TUBA-AR-TURKISH ACADEMY OF SCIENCES JOURNAL OF ARCHAEOLOGY, vol.11, pp.105-120, 2008 (AHCI)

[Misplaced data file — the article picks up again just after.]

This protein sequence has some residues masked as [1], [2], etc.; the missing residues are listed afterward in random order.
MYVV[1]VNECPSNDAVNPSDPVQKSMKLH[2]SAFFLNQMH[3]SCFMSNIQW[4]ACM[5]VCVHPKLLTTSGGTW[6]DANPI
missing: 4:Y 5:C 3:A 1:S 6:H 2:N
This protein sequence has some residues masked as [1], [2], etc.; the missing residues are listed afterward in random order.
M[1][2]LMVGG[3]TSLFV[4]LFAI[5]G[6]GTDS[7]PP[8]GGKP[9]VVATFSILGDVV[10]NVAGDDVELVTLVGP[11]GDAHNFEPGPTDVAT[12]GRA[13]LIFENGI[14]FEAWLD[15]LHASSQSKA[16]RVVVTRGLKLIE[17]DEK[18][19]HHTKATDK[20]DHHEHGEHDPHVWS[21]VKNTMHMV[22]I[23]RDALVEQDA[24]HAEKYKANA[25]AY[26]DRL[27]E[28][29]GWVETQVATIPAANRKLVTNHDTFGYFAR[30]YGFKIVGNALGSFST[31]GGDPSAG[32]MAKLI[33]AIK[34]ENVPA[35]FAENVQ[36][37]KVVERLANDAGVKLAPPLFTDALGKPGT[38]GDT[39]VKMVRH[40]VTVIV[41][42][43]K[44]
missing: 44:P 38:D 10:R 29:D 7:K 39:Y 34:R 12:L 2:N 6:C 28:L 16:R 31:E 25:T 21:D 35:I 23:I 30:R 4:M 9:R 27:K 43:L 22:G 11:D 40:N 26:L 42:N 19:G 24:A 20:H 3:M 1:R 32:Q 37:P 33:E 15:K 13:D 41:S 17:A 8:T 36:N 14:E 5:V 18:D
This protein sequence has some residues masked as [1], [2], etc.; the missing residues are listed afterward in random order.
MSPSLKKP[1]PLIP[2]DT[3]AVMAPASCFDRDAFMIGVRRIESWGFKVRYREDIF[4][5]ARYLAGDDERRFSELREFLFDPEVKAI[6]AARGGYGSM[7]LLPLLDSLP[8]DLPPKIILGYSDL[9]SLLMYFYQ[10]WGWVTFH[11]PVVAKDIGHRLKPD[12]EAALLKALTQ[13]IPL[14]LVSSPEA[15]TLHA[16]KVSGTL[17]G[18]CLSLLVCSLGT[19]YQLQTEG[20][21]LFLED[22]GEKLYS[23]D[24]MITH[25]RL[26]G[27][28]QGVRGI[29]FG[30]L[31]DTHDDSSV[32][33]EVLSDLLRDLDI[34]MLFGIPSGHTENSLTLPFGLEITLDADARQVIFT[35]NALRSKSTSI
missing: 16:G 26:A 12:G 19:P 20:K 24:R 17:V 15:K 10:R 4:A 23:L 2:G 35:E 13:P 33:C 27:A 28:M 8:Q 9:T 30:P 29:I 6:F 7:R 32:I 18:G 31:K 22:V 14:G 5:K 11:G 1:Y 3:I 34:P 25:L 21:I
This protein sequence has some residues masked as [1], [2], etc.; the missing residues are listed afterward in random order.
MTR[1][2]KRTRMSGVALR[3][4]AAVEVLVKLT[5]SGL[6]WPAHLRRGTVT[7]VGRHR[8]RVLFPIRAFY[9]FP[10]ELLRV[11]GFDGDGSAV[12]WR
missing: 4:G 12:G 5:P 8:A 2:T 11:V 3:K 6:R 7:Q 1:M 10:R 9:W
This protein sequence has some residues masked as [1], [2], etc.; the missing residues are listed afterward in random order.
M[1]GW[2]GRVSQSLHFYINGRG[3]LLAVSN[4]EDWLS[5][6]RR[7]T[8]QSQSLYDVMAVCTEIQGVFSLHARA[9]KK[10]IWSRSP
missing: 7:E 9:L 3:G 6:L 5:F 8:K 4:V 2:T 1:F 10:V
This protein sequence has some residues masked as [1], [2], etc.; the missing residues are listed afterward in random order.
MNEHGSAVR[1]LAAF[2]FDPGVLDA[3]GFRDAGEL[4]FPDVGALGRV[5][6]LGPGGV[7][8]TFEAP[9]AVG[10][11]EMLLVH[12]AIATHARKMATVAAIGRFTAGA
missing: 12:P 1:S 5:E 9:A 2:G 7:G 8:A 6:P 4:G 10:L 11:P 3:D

The Seddulbahir fortress stands at the end of the Gallipoli peninsula and was built in the 1701 century by Hadice Turhan Sultan, the mother of Sultan Mehmed IV, to help protect the entrance to the Dardanelles from Venetian naval invasions. The fortress has been an important Ottoman naval fortification of the western Aegean frontier of the Ottoman Empire; the strategic location of the fortress made it the first point of attack by Allied forces during the Gallipoli campaign of World War I. The deaths of Turkish soldiers there, and the commemorative monument that has been erected at the entrance to the fortress also makes the site an important symbol for the Turkish nation. Today the fortress at Seddulbahir is in a critical state of deterioration. As part of a larger scale project for the conservation, re-usage and presentation of the fortress for visitors, a joint team from Koc University's Archaeology and History of Art Department and Istanbul Technical University's Geodesy and Photogrammetry department have been. investigating the architectural history of the fortress from the 1711 through the 20(th) centuries also considering the nature of the destruction that took places during the bombardments of the site during World War One. In order to do this we are employing a variety of methods to research and document the site. Archaeological excavation is one research strategy that has been conducted during the 2005 and 2006 seasons. Our other main undertaking has been to go through the documents in die archives covering the two centuries concerning the construction and repair activities that took place in the fortress so as to understand the later history of the Seddulbahir castle. Oral testimony from village residents has been collected and used to shed light upon the intangible heritage of the region and the past memories as well as the present concerns of residents who currently live at the historical site. Finally, new technology such as 3D laser scanning has been used to insure that an extremely accurate set of measurements exists for long term conservation monitoring of the structural changes that may occur at the fortress, and to help in presenting accurate virtual representations of the many stages of Seddulbahir's past.